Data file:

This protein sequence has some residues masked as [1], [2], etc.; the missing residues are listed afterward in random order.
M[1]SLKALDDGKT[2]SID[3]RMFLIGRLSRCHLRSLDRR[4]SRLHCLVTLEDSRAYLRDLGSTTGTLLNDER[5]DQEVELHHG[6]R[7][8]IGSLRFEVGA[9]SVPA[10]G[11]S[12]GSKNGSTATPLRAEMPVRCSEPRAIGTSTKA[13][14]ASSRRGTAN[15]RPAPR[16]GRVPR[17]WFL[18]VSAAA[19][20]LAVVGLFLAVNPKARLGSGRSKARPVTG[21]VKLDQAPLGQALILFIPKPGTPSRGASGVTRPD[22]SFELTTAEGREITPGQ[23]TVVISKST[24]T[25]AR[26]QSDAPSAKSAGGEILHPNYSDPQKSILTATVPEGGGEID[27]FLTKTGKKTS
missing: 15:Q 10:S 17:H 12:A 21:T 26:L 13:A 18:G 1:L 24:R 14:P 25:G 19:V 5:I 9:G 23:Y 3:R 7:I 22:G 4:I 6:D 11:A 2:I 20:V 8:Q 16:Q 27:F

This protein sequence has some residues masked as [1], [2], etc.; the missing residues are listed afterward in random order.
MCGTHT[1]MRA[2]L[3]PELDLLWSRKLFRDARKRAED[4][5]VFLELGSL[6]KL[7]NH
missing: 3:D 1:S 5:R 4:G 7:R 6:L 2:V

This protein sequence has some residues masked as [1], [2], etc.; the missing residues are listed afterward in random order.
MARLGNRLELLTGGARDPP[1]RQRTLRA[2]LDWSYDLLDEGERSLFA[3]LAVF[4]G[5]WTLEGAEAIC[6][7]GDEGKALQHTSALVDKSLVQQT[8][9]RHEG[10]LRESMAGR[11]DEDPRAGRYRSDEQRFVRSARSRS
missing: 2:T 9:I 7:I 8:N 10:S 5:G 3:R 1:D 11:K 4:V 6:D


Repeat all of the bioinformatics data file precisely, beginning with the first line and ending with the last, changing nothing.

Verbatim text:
This protein sequence has some residues masked as [1], [2], etc.; the missing residues are listed afterward in random order.
M[1]SLKALDDGKT[2]SID[3]RMFLIGRLSRCHLRSLDRR[4]SRLHCLVTLEDSRAYLRDLGSTTGTLLNDER[5]DQEVELHHG[6]R[7][8]IGSLRFEVGA[9]SVPA[10]G[11]S[12]GSKNGSTATPLRAEMPVRCSEPRAIGTSTKA[13][14]ASSRRGTAN[15]RPAPR[16]GRVPR[17]WFL[18]VSAAA[19][20]LAVVGLFLAVNPKARLGSGRSKARPVTG[21]VKLDQAPLGQALILFIPKPGTPSRGASGVTRPD[22]SFELTTAEGREITPGQ[23]TVVISKST[24]T[25]AR[26]QSDAPSAKSAGGEILHPNYSDPQKSILTATVPEGGGEID[27]FLTKTGKKTS
missing: 15:Q 10:S 17:H 12:A 21:T 26:L 13:A 18:G 1:L 24:R 14:P 25:G 19:V 5:I 9:G 23:Y 3:R 7:I 22:G 4:I 6:D 11:A 2:I 20:V 8:Q 16:Q 27:F

This protein sequence has some residues masked as [1], [2], etc.; the missing residues are listed afterward in random order.
MCGTHT[1]MRA[2]L[3]PELDLLWSRKLFRDARKRAED[4][5]VFLELGSL[6]KL[7]NH
missing: 3:D 1:S 5:R 4:G 7:R 6:L 2:V

This protein sequence has some residues masked as [1], [2], etc.; the missing residues are listed afterward in random order.
MARLGNRLELLTGGARDPP[1]RQRTLRA[2]LDWSYDLLDEGERSLFA[3]LAVF[4]G[5]WTLEGAEAIC[6][7]GDEGKALQHTSALVDKSLVQQT[8][9]RHEG[10]LRESMAGR[11]DEDPRAGRYRSDEQRFVRSARSRS
missing: 2:T 9:I 7:I 8:N 10:S 5:G 3:R 1:D 11:K 4:V 6:D